Selling creative services is not like selling widgets.
When you’re selling creative services, you’re never really sure what your client is buying, and they’re never really sure what you’re selling. In short, there’s a lot of uncertainty.
Your sales process should be focused on reducing uncertainty and aligning a problem with a set of solutions. It should never be about convincing someone to buy or pushing a prospect into a solution.
Many agency owners feel a sense of dread when they think about “sales.” Once you stop picturing your stereotype of a smarmy salesperson and start thinking about sales conversations as opportunities to showcase your expertise and solve problems for real live people, your performance will improve substantially. And you’ll be happier, too.
I’m trying to grow from $1 million to $5 million, how should my business development change?
Because growing from 10 clients to 50 clients isn’t 5 times harder, it’s at least 25 times harder, you need to focus on securing bigger clients, not more clients.
When you’re focused on winning bigger clients, say, those in the top 10% of your client roster in terms of total spend, you’ll automatically start marketing differently to attract those types of clients. As you secure larger clients, you’ll be ready to start letting the smaller clients go. Check out our article, Four Key Ways To Grow a Creative Services Firm for more tips.
I need more leads quickly. What’s your best advice for me?
The people most likely to hire you are people who’ve hired you in the past. So if you need business quickly, start by talking to past clients.
If you’ve already talked to past clients, consider reaching out to prospects you submitted proposals to in the last 6 months, or so, who didn’t purchase your services. You’d be surprised how many times they haven’t done anything to address the issues you discussed! Beware though, the more desperate you sound, the less likely you are to get new business.
And remember, each new project you onboard becomes part of your portfolio. So make sure you’re seeking out work that you actually enjoy; the more experience you have with a particular type of project, the more likely you are to land similar business in the future.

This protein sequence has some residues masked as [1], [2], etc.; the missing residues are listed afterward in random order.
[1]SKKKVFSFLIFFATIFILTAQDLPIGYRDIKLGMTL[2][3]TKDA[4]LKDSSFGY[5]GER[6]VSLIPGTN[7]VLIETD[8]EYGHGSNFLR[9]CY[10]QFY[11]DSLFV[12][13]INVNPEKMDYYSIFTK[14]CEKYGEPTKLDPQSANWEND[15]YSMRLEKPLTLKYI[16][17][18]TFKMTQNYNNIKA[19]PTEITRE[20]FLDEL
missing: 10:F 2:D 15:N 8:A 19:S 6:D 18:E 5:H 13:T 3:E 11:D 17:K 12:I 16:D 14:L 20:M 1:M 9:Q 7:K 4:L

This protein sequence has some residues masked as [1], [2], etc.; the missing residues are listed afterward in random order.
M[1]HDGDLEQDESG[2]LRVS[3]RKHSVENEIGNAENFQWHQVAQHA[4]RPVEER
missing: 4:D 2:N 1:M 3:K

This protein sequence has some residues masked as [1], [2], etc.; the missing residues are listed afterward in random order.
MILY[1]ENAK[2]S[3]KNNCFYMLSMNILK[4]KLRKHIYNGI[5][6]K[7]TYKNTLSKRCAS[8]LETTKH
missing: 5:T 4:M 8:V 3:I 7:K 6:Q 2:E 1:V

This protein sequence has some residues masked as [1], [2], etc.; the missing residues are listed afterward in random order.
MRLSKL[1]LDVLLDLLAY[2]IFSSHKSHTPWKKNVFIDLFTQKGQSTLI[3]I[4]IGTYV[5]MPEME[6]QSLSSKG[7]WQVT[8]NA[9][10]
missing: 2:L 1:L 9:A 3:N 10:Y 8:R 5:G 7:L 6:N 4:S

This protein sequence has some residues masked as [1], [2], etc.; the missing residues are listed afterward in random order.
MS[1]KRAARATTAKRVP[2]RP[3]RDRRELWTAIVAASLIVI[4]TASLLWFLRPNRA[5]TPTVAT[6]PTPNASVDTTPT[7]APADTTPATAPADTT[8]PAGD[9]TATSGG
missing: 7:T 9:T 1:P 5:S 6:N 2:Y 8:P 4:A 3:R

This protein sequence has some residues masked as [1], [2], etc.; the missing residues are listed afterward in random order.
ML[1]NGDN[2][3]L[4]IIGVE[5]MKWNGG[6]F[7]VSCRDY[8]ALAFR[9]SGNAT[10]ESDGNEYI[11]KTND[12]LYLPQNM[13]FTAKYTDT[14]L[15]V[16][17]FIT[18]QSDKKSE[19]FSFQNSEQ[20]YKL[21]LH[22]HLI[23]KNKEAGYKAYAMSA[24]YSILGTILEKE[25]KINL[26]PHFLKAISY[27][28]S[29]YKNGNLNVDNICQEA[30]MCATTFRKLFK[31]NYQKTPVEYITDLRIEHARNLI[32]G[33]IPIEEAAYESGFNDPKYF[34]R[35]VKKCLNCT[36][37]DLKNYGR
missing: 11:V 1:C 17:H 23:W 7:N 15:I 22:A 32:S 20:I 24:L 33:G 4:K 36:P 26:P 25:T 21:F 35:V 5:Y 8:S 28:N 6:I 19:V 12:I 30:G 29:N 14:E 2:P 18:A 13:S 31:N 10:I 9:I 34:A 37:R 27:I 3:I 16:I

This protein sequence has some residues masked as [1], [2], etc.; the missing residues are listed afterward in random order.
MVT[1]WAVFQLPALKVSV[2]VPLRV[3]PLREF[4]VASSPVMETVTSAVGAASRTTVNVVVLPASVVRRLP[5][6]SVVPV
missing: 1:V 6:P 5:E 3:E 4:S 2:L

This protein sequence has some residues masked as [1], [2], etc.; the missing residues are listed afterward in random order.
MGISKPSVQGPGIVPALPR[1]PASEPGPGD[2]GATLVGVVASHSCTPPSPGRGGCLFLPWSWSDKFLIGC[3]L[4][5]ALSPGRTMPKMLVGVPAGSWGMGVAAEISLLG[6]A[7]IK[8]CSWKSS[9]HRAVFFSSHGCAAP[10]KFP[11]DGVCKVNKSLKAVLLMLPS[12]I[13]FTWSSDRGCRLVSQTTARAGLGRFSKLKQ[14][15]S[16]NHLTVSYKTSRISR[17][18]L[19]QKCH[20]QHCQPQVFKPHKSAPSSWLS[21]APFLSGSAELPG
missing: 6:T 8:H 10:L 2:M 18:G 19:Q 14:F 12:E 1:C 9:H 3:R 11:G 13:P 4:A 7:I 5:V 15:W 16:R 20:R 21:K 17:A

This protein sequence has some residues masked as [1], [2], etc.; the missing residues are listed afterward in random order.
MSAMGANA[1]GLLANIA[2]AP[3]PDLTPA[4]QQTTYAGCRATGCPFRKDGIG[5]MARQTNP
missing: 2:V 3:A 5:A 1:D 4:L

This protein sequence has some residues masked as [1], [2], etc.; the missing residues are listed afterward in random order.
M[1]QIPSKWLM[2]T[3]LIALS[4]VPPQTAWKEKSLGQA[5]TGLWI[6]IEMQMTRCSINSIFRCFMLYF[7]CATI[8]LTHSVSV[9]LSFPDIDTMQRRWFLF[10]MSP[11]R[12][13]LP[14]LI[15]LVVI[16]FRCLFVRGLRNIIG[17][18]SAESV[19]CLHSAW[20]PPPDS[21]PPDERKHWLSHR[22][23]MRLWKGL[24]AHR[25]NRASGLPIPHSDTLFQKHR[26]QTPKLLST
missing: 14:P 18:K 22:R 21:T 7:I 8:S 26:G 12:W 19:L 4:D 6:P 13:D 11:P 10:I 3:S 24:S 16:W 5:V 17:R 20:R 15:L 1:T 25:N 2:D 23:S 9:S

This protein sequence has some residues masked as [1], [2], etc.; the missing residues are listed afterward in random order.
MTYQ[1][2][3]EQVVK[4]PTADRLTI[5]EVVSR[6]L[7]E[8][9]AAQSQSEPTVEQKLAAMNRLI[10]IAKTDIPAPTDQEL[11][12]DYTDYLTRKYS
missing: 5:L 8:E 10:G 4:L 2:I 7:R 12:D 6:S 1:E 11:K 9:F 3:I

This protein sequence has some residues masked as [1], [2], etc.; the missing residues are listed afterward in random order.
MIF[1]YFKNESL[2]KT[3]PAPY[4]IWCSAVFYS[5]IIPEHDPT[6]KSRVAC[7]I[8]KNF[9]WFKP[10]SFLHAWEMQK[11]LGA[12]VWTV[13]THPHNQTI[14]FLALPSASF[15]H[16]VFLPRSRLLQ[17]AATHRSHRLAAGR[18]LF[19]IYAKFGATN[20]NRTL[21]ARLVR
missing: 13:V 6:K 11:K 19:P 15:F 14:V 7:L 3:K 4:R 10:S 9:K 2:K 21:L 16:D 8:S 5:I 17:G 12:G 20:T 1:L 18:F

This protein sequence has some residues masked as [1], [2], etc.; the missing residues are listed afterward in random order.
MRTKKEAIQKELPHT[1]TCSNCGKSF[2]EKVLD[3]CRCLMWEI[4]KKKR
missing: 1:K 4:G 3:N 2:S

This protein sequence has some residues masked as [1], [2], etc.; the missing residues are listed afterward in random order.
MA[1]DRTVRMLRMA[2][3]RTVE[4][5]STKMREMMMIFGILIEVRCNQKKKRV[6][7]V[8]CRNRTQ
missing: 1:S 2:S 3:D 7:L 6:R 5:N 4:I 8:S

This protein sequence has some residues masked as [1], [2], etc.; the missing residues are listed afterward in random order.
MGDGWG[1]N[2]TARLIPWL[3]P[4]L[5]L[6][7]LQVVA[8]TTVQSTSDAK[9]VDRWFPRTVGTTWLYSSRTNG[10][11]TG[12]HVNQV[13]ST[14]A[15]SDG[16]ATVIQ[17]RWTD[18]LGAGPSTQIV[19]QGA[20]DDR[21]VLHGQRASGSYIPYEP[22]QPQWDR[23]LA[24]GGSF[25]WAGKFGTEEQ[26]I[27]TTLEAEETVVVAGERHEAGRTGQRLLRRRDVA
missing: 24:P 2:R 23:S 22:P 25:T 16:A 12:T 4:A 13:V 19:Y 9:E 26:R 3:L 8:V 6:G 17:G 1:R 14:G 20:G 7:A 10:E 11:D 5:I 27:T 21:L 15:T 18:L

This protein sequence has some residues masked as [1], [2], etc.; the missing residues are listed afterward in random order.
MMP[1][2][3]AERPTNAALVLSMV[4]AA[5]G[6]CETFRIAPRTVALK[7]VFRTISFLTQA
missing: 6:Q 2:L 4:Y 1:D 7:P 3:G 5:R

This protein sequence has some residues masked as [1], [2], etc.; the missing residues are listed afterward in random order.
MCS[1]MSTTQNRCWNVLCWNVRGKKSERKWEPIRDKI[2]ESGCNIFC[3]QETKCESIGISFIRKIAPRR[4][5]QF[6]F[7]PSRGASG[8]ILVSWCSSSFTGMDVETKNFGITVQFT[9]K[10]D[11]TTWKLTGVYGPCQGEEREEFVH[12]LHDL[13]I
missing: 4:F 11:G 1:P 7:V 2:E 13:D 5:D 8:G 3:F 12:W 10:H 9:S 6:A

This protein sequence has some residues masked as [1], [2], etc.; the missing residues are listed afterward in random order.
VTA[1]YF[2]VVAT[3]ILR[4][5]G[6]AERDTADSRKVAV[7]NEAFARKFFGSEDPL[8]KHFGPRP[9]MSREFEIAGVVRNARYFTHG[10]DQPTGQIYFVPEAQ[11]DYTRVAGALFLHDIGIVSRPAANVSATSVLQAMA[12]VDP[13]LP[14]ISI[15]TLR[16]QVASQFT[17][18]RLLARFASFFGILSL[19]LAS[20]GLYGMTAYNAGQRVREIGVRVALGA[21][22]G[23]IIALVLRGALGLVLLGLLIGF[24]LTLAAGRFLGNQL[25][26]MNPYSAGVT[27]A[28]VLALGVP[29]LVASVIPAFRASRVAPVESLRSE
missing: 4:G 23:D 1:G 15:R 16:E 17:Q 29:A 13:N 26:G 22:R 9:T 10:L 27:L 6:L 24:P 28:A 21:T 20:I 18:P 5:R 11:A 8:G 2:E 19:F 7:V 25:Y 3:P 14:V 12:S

I have so many proposals in my pipeline, I’m not sure where to focus my energy. Help!
When you have a lot of open proposals that just aren’t closing, it’s likely you aren’t spending enough time qualifying your leads, and, instead, are rushing to create a proposal before you’ve sold the potential client on the work. If you find yourself in this situation, it’s time to shrink your pipeline so you can focus on generating qualified leads with a strong chance of closing.
When we’re talking about new business proposals, “yes” is the best answer we can get. And, “no” is the second best answer. If you’re getting “maybes”, see if you can move those prospects to a decisive yes or no.
Is there a big, scary problem that they urgently need to solve? (The problem needs to be something that they think is urgent and scary, it’s not enough that you see it that way!) If not, it’s unlikely they will hire you. Now, you can remove them from your pipeline and focus your energy on projects that have a chance of closing.
If I can get in front of people, I know I can close them. I’m just not getting enough opportunities to sell. How do I generate more leads?
If you need more leads, it’s probably time to think about specializing rather than trying to be everything to everyone.
By picking an industry or a problem to focus on, you’ll amass case studies that show off your relationships and your expertise. It’ll also make generating leads a lot easier because you’ll become known as the person who can solve a particular problem for a particular group of people. You’ll know who is in your pool of prospective clients, and they’ll know you.
Can’t I just hire a salesperson to create my sales process?
Sure, you can try to hire a salesperson to create your sales process. But, most successful salespeople want to work for a company with an established and effective sales process — a place where they know they can make money. So without a strong sales process, it’s going to be pretty tricky to attract a top notch salesperson.
More importantly, as the agency owner, you are the best salesperson for the business; you’ll be doing your agency a disservice if you cut yourself out of this work. The best sales process for your business will have your fingerprints on it. Need help with that?
As Principal Advisor, Brad Farris guides business owners through the pitfalls and joys of growing their business. Brad is passionate about helping business owners find better ways to do things, make more money and enjoy life more. Brad is a speaker and author. Connect with Brad on Twitter and LinkedIn.